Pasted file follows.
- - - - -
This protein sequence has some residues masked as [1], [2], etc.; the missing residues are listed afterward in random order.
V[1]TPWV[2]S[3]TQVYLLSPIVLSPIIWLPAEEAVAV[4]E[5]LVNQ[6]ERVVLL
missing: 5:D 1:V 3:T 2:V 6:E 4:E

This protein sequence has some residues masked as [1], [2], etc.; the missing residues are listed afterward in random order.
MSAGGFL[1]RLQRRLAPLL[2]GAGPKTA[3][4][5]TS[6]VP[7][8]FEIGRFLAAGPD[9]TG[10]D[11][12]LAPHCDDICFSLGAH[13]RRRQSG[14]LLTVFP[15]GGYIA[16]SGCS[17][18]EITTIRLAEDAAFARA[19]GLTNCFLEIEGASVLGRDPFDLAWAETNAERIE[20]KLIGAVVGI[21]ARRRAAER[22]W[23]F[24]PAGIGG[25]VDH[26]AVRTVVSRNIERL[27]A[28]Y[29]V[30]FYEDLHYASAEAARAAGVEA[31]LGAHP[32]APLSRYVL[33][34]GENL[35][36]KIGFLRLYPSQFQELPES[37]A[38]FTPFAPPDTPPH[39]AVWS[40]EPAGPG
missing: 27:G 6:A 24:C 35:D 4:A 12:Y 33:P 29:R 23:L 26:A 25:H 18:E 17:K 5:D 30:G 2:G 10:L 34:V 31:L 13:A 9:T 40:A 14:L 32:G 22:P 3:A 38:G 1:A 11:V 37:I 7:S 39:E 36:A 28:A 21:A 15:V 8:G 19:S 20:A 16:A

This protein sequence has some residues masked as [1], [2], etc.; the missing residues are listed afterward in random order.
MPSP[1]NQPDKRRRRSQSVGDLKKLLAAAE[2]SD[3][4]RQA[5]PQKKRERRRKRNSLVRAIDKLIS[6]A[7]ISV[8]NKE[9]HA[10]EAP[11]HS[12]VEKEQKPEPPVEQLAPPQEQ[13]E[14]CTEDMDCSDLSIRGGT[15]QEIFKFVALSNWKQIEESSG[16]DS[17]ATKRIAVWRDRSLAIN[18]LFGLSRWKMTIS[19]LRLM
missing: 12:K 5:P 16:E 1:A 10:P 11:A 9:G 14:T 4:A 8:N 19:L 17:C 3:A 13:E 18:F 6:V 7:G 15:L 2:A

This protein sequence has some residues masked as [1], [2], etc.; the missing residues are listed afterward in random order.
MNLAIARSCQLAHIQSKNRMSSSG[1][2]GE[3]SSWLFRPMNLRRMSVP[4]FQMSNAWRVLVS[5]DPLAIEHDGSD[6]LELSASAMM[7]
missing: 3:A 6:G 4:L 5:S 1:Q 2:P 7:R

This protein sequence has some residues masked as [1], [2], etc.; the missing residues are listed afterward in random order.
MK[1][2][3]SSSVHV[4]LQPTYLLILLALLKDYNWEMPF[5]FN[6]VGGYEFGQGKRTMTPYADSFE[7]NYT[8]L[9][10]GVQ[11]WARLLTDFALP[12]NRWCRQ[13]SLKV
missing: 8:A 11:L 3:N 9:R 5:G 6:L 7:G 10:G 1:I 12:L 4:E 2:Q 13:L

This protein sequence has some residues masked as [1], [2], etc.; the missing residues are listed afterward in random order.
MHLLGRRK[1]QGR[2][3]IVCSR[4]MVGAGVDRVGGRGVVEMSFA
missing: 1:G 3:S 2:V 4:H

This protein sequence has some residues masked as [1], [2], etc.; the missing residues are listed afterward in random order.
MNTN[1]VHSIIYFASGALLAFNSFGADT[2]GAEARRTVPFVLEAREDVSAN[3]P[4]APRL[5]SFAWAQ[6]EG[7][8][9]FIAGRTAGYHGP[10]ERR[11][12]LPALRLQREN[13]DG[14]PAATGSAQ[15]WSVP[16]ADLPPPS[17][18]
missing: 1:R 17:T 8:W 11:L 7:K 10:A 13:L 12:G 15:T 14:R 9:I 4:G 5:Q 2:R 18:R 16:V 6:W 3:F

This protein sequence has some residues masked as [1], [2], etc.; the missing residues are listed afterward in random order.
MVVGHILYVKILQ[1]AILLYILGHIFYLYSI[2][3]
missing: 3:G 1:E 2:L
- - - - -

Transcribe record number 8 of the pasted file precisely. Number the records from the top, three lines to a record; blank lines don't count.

This protein sequence has some residues masked as [1], [2], etc.; the missing residues are listed afterward in random order.
MVVGHILYVKILQ[1]AILLYILGHIFYLYSI[2][3]
missing: 3:G 1:E 2:L